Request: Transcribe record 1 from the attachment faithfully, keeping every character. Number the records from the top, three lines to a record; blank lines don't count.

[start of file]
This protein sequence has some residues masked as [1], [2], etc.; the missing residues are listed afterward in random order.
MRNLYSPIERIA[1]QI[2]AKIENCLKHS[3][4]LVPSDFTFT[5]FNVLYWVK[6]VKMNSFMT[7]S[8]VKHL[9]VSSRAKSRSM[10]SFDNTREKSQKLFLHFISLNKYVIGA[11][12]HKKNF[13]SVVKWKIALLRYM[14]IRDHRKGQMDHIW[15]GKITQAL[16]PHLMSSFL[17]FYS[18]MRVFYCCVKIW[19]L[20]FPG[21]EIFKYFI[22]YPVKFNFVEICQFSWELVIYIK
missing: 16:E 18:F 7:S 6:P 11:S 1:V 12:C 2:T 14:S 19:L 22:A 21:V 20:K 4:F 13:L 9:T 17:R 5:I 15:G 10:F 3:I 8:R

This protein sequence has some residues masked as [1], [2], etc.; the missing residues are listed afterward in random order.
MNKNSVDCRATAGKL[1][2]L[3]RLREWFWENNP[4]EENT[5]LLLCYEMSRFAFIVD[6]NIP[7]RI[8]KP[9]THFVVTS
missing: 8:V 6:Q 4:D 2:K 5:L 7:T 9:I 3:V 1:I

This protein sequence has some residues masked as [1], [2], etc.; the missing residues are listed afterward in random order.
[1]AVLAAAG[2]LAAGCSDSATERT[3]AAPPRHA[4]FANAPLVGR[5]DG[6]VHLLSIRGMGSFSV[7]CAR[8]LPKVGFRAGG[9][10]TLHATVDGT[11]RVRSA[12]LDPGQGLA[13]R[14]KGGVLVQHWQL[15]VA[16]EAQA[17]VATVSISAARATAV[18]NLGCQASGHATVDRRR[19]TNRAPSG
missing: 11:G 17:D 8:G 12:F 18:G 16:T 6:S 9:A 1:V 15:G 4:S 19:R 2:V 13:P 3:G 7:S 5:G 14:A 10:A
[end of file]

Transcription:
This protein sequence has some residues masked as [1], [2], etc.; the missing residues are listed afterward in random order.
MRNLYSPIERIA[1]QI[2]AKIENCLKHS[3][4]LVPSDFTFT[5]FNVLYWVK[6]VKMNSFMT[7]S[8]VKHL[9]VSSRAKSRSM[10]SFDNTREKSQKLFLHFISLNKYVIGA[11][12]HKKNF[13]SVVKWKIALLRYM[14]IRDHRKGQMDHIW[15]GKITQAL[16]PHLMSSFL[17]FYS[18]MRVFYCCVKIW[19]L[20]FPG[21]EIFKYFI[22]YPVKFNFVEICQFSWELVIYIK
missing: 16:E 18:F 7:S 6:P 11:S 1:V 12:C 2:T 14:S 19:L 22:A 21:V 20:K 4:F 13:L 9:T 17:R 5:I 15:G 10:F 3:I 8:R